What we have and treasure today (and the next generation, for lack of comparison, often doesn’t even “get”) are not our birth-rights – the social contract that brought wealth and peace to the growing number of European Union countries for generations is an amazing and complex accomplishment, and it is upon us to pass on the message that it might be time to replace “entitlement mode” for “engagement mode”, and contribute more to what we want to see in the world. Just a little bit, and close to “home” already makes a difference, so it is quite OK to down one’s expectations.
While the world out there felt safe, and things were working just fine, nothing required our constant attention and personal involvement. Yet failing to actually engage in activities together with others to make our world a better place makes us prone to losing the precious social fabric and cohesion that people need to feel “part of something bigger” – not just at work, where people need to understand their personal contribution in order to perform at their best, but also in local, communal and national politics. This is even truer of even more abstract entities.
I often feel that we have come to take too much for granted: that freedom is “free”, or that we no longer need protective systems like unions, government regulations, or even quality standards because they limit our freedom. We are voluntarily throwing away extraordinary achievements of the bourgeois society: for example by giving up courtesy, mutual respect, and nuanced expression in discourse – for the sake of “grabbing attention”. We are already so surrounded (and exhausted) by attention grabbers that we need special spaces to re-focus and calm down. Adults can somehow cope, and take steps like meditation or mindfulness practices, while children have a harder time… thus the prevalence of ADHS…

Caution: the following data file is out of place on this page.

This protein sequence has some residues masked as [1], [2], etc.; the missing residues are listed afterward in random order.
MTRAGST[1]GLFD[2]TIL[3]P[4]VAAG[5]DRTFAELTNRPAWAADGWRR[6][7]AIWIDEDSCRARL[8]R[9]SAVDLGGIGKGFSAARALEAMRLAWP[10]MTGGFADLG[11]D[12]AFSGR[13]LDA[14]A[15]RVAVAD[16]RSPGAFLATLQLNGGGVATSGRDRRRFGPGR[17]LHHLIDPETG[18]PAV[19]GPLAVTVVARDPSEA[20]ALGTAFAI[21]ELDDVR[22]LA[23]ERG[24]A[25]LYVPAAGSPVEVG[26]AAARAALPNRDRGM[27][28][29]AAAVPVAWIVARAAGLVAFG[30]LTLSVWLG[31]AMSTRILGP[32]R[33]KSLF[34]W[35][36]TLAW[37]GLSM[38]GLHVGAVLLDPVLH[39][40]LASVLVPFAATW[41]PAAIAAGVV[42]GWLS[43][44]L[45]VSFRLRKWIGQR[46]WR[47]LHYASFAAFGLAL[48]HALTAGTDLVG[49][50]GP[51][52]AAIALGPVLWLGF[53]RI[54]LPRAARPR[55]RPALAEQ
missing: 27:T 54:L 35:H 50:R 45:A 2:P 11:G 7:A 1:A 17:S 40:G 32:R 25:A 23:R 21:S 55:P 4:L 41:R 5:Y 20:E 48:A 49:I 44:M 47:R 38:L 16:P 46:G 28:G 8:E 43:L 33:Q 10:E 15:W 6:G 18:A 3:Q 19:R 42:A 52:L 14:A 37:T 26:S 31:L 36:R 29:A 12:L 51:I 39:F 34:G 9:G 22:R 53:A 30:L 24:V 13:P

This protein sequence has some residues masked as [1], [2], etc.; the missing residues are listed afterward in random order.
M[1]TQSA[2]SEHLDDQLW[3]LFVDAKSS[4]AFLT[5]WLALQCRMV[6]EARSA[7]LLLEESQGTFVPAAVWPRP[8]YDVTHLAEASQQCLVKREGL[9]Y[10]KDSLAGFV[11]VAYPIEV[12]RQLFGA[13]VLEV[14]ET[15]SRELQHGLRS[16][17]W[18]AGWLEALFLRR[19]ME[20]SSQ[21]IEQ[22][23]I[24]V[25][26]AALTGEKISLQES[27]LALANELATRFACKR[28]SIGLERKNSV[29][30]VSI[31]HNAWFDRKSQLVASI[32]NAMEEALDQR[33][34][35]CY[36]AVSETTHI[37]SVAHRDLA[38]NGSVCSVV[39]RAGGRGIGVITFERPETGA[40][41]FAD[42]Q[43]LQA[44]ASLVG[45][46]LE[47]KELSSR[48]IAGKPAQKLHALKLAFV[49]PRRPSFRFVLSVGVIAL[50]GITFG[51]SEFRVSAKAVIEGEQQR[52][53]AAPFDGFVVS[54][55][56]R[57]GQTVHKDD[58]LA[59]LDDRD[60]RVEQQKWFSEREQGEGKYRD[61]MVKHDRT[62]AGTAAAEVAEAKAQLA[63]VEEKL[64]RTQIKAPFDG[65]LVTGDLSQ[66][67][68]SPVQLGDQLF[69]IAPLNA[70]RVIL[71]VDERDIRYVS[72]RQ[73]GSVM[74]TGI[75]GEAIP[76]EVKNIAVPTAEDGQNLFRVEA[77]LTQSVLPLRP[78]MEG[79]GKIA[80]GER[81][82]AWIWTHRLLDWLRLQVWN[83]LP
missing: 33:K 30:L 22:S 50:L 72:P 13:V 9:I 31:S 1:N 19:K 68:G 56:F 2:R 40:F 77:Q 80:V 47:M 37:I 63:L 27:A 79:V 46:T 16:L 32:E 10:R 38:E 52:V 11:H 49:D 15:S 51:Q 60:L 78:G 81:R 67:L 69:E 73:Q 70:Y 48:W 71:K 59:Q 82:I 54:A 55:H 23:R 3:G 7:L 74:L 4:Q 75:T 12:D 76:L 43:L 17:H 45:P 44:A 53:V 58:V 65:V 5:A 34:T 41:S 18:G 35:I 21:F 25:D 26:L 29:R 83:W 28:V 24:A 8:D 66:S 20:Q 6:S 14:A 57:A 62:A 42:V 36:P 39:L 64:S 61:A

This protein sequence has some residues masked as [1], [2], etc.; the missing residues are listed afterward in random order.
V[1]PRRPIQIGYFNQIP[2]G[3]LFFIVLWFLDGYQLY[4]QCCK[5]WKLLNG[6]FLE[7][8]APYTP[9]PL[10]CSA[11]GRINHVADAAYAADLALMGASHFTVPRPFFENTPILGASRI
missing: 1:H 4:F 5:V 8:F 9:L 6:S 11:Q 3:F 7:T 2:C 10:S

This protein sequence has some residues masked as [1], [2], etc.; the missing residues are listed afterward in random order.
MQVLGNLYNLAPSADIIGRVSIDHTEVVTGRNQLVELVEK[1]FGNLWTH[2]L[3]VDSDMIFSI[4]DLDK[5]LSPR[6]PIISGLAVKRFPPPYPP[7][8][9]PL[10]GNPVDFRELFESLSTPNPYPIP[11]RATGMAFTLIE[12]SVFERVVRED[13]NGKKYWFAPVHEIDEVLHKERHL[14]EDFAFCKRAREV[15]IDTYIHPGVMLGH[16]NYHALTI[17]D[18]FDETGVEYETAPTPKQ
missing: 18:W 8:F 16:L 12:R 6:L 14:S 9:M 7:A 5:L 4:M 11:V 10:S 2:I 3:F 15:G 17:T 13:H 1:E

As a society, we are standing on the shoulders of giants, people who, often at great risk and always effort, have built the systems and the liberal-democratic order we enjoy and benefit from today. I believe that we can do a much better job at starting deeper conversations, in our closest circles and then beyond, about the society we want to create. This is no time for doom and gloom: technical advances are offering exciting possibilities as well as disturbing outcomes, if we just let the genie out of the bottle, instead of using them to shape our vision of a better society...
One thing is for sure: we cannot address the disruptions of our times that are around the corner by idealizing the past. There is an abundance of parties out there in many countries who mask their cluelessness about the future by glorifying a relatively recent past – but that’s just not how things – or people – work… yes, it might win an election, if the political opponent comes across as similarly clueless, or corrupt – but at what cost to society!
I wish you an engaged and engaging rest of the year, and that you can find ways to make a difference!
This is the final part of my Happy New Year Series. If you like these thoughts, you can find the previous three articles at these links:
Annette is a reflection partner for leaders, managers, and business owners - people who create contexts for others, and are committed to leading by example. She writes in her new blog at www.anedge4u.com, and regularly publishes on Linkedin.